A figurehead is a carved and painted figure ornamenting the bow of a ship (that’s the front to us landlubbers!). For thousands of years people have been carving and imaginatively decorating the vessels in which they take to the water.
Many figureheads relate to the name of the vessel, or to the owner, although some are simply a random decorative device. Caryatids, allegorical figures, putti, gods, warriors and other devices are all borrowed from high art. The style will often derive from whatever artistic or architectural ideas are most popular on shore at that time.
The commonest modern design by far is the human form, sometimes full-length straddling the bow, or sometimes a bust or head. Royalty and great literary figures abound, but this is one area of art where women get an equal billing as the wife or daughter of a ship owner is as likely to make it onto a figurehead as a statesman or a soldier. Queens and Goddesses are hugely popular, from Nike to Queen Victoria. Strong, protective and windswept globe-trotting figures – quite the feminist statement for unequal times.
Because of the nature of their environment (windy, salty, stormy conditions) few figureheads survive today. Very few sailing ships made it to the modern age and shipwrecks were frequent amongst early merchant vessels. However, saved figurehead examples, from breakers yards or salvaged from wrecks, can often be seen in coastal town museums. The Maritime Museums of Liverpool and London have some very fine examples.
Interestingly, we know most about the history of the figurehead from other art forms. They are recorded in drawings, paintings, and book illustrations. They can also be found on coins, mosaics, ceramics, tapestries and in church carvings.
To the earliest seafarers figureheads had religious/spiritual significance. The earliest figurehead was in fact the actual head and skin of a real animal. The worldwide superstition about installing a protective figurehead and not removing it has continued to this day. Then, as now, a figurehead signified artistic skill and prestige, tribal allegiances and ownership.
The figurehead is a global phenomenon. Maori war canoes carried carvings and figures. Pacific Islanders and Native Americans also carefully decorated their boats with mystic rites. Viking long ships looped their bows with serpents and dragons. The Romans chose the swan, the Greeks chose bronze boars. Phoenician traders identified themselves with the horse, Carthaginians chose Amun the ram. Ancient Egyptians used holy birds, and painted eyes to ‘see’ their way across the waters.
Boat design and social/political movements had an impact on figurehead size and placement. In Britain in the Middle Ages the figurehead was crowded out from the bow, replaced with platforms or ‘castles’ for fighting purposes. Later, gothic forms of heraldic flags, shields and banners proliferated.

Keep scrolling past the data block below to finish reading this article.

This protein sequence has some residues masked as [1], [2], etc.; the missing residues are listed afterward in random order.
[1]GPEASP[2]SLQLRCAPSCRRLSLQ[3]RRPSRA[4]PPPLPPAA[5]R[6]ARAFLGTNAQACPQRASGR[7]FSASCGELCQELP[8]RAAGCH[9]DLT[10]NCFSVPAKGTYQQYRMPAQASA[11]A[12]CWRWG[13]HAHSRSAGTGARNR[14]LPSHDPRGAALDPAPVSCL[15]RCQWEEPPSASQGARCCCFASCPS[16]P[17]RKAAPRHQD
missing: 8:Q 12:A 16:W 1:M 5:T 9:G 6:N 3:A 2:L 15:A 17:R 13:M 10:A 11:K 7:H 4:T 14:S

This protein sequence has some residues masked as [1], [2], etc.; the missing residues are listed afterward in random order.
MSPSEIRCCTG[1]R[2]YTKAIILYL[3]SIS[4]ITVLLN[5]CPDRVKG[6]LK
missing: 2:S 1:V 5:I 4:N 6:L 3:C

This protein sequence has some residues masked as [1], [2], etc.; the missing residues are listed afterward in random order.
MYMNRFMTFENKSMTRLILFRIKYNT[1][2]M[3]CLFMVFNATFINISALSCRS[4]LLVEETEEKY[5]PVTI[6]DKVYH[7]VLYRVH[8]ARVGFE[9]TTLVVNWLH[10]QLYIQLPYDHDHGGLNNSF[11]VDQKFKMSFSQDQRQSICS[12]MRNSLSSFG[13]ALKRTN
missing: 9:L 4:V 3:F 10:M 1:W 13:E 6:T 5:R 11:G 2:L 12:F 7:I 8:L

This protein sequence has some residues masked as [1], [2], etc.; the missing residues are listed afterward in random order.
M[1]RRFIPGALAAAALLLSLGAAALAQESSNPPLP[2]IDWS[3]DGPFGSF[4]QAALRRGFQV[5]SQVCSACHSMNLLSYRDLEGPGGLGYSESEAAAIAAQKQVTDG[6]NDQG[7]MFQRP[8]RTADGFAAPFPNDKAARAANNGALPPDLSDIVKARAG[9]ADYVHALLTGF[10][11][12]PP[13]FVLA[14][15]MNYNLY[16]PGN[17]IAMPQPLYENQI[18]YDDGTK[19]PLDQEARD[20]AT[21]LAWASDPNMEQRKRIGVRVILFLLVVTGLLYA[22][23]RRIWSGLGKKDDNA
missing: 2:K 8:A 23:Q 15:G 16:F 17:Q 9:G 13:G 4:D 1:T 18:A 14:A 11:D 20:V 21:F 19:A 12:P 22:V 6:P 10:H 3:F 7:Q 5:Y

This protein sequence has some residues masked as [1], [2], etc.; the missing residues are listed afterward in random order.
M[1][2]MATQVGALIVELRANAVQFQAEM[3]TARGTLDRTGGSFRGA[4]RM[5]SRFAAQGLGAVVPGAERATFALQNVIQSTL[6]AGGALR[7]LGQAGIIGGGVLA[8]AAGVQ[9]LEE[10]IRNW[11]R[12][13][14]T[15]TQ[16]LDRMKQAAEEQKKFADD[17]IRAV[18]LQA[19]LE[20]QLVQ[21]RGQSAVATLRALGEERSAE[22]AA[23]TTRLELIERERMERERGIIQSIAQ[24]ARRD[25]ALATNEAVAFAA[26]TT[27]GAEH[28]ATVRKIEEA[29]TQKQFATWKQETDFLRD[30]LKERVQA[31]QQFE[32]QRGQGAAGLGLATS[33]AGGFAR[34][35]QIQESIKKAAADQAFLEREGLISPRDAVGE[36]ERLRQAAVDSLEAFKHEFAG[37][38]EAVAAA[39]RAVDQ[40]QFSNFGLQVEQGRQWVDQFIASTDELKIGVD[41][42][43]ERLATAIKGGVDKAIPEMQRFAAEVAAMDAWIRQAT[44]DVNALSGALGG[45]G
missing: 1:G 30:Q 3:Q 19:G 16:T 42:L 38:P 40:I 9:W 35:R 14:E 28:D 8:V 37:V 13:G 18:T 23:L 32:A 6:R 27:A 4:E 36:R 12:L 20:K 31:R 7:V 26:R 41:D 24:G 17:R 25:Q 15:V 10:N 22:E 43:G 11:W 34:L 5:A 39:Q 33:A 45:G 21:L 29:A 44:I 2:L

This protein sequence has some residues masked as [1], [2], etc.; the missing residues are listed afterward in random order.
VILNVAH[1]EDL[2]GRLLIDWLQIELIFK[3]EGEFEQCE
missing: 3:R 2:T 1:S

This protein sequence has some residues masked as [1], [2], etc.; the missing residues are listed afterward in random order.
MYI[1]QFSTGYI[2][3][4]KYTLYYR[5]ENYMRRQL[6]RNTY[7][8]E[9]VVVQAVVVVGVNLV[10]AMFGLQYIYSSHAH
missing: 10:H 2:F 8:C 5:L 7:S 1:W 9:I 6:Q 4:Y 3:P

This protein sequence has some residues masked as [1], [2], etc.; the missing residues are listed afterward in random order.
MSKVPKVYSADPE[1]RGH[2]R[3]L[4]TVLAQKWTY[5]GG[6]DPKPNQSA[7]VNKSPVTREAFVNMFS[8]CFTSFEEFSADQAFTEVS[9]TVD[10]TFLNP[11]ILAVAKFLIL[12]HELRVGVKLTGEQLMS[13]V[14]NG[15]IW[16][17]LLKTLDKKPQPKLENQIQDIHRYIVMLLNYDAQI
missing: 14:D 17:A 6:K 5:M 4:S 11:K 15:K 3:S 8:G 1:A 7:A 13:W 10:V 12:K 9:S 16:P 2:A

In the 16th century there were big developments in decorative arts on ships. Through the 17th and 18th centuries lions and horses were a favourite of the British, when warships proclaimed their power and aggression as they competed for trade and empires.
From the mid 18th century onwards the human figure more or less replaced animals, and elaborately carved pieces were highly regarded. At this point in history, a ship was a source of pride as well as profit. The new breed of fast clipper ships and reliable ocean-going steamers all bore figureheads. However, the great cost and weight of these magnificent figureheads began to eat into the time and money spent on build safety. The Royal Navy intervened, and excessive work was halted. An outright ban on figurative carving for ships was not successful, as the tradition (and superstition) of figureheads was impossible to eradicate from seafaring communities.
We know little of the craftspeople carving or casting these masterpieces. Some are blunt, clumsy pieces, others sport finely carved draperies and have expressions rendered with great care and feeling. Workers almost certainly used the standard wood carvers’ tools, and would have served apprenticeships. A Dutch school of marine artists was led by the father and son Van de Velde family. But individual carvers were rarely mentioned in reports of new ships. Many shipwrights were illiterate and anonymous, they made their living from carving shop signs, carousel horses and religious figures for churches.
There are very few carvers today, although a handful manage to make a living with the fashion for recovering and restoring old sailing ships. Maritime arts are a fascinating combination of artistic ornamentation and practical craft skills. Is it fine art? Probably not, but it is beautiful.